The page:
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A Painful Reality

ve8QAd   |   April 16, 2010

Imagine holding the youngest surviving premature child, born at just 21 weeks. We wouldn’t dare jostle her too roughly, let alone abandon her to the harshest of procedures. But had she not been born yet, even that very week, pro-abortion activists would think little of subjecting her to an excruciatingly painful death.

The people of Nebraska are saying “no more.” This week, the state legislature enacted groundbreaking pro-life legislation. The Pain-Capable Child Protection Act is the first in the nation to ban abortions after 20 weeks gestation not because of infant viability, but because preborn babies at that age can feel pain.

It’s new thinking that could successfully challenge Roe v. Wade. The Supreme Court always considered the age of viability to be the earliest point states could ban abortion, but Nebraska suggests a new, more compelling standard. Since our highest court has never heard an argument based on scientific evidence about fetal pain, there is no precedent. This would be an original case, and one with potential for success.

The Court already opened the door in 2003 when they affirmed the right of states to ban certain procedures which “might cause the medical profession or society as a whole to become insensitive, even disdainful, to life, including life in the human fetus.” If that doesn’t fit the bill, I don’t know what does.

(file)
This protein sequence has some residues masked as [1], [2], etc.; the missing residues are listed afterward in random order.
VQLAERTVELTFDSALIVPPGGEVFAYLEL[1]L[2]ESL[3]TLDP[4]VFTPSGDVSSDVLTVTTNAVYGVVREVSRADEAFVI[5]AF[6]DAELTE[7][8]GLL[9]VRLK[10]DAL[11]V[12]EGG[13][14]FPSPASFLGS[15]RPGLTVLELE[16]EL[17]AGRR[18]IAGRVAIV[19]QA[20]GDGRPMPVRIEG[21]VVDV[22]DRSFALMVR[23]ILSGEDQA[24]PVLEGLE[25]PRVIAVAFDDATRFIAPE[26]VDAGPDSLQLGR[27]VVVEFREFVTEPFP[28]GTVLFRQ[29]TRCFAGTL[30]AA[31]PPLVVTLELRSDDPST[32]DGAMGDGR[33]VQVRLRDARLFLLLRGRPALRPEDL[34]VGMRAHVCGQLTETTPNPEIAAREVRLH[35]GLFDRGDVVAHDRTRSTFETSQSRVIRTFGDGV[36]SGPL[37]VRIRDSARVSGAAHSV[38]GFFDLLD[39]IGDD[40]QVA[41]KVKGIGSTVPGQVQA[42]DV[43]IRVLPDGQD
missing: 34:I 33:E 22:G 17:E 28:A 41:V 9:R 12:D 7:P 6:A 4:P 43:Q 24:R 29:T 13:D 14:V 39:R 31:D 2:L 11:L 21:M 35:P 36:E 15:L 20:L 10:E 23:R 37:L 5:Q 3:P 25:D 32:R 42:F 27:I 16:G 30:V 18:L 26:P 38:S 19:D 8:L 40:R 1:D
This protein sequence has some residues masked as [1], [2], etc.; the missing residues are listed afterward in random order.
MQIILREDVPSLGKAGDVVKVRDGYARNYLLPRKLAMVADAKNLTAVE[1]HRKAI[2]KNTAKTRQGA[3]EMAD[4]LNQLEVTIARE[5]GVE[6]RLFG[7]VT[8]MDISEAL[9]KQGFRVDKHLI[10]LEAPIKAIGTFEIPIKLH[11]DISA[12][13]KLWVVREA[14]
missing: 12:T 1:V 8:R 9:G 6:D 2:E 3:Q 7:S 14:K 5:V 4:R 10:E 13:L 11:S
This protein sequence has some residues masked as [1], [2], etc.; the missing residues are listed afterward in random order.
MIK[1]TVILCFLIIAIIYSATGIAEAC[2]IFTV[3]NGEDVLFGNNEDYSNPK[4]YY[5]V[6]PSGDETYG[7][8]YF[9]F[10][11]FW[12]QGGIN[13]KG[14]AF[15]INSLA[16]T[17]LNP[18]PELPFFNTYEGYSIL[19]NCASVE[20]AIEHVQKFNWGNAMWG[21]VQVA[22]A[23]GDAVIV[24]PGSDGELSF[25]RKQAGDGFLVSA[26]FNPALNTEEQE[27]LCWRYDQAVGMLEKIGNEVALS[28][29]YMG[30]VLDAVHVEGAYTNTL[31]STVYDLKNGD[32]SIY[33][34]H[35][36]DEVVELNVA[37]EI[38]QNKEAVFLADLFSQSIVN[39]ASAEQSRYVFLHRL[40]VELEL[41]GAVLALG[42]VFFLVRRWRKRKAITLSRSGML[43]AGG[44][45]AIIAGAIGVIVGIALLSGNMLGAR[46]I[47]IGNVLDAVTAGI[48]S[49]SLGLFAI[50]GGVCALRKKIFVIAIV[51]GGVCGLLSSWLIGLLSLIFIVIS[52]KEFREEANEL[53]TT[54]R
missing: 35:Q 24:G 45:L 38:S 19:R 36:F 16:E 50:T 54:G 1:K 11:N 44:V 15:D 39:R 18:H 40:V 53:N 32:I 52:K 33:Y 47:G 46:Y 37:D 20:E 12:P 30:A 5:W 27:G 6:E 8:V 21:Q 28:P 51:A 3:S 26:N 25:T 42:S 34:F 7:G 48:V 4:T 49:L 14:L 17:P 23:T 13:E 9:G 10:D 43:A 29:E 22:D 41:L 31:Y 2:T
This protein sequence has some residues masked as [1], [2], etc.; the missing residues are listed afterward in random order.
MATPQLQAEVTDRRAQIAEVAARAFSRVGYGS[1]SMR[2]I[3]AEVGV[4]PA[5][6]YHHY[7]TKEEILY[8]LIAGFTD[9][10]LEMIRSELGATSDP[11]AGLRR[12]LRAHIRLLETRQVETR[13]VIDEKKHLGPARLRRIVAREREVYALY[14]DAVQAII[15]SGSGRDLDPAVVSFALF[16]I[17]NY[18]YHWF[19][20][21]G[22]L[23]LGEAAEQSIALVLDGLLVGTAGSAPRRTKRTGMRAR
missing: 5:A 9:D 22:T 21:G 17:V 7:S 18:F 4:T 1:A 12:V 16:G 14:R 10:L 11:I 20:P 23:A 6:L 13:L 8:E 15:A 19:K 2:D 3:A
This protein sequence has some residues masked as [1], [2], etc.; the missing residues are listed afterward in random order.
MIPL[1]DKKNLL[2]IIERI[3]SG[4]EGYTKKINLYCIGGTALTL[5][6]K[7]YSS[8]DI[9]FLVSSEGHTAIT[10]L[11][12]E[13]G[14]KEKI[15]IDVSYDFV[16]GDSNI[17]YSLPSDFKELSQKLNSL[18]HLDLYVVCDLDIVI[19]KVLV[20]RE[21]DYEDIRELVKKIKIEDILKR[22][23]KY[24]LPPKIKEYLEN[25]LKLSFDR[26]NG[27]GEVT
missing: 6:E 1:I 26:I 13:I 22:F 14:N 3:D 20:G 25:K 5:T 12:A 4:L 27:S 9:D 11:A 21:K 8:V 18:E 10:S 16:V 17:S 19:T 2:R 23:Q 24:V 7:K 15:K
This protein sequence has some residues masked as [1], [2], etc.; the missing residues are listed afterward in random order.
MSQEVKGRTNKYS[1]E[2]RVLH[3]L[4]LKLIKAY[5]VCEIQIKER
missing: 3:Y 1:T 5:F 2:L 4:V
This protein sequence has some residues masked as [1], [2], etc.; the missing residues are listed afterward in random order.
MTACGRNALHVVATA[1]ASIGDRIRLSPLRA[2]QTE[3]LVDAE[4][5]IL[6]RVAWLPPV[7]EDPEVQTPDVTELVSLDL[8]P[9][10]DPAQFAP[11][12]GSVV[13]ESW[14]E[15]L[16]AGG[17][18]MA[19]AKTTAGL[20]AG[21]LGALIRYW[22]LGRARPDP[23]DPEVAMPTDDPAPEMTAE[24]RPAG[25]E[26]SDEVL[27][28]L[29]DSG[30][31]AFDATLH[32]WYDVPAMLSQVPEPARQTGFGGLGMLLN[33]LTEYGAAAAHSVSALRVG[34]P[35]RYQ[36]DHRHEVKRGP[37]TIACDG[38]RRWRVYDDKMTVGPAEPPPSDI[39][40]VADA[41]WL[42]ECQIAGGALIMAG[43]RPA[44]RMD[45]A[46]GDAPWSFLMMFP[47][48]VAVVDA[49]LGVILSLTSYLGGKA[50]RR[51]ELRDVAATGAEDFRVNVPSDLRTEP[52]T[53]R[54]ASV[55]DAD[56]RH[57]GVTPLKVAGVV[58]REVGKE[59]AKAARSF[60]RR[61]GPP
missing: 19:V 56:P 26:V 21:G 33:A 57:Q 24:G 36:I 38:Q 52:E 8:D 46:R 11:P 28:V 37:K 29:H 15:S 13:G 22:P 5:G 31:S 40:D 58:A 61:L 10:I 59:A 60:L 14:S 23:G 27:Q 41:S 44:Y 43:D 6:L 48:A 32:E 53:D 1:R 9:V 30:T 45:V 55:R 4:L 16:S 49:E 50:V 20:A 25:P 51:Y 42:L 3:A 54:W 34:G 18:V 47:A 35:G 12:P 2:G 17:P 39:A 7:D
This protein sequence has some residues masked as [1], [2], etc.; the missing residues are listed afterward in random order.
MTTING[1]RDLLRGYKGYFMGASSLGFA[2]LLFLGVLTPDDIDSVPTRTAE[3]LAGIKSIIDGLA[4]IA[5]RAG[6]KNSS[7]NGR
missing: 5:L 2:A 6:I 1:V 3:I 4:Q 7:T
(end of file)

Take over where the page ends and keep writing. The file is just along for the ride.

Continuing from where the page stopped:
Of course pro-abortion activists are already trying to discredit the facts about fetal pain, pushing aside the research and testimony of a multitude of physicians. They played this same game years ago, when the cruelty of partial-birth abortion came to light. But thanks to technology, we know far more about preborn babies than before. (Even Roe v. Wade’s standard of infant viability has had to be adjusted over time. Years ago, it was 28 weeks. Now, medical advances make it possible at 22-24 weeks.)

We know more about the impact of abortion on women, too. Nebraska passed a companion bill, requiring physicians to screen patients for possible physical or mental risks prior to an abortion – much as they do for other procedures – in hopes of preventing widely-reported post-abortion depression, trauma and suicide. The radical Center for Reproductive Rights calls this an “extreme” measure that “harms” women. They’re actually opposing efforts to help women in pain. At least we know where their priorities lie.

But fighting truth and compassion is a losing battle. Little by little, so-called abortion rights are being whittled away by the technology that first made them possible. If Nebraska’s law stands, we’ll take another step in the right direction.


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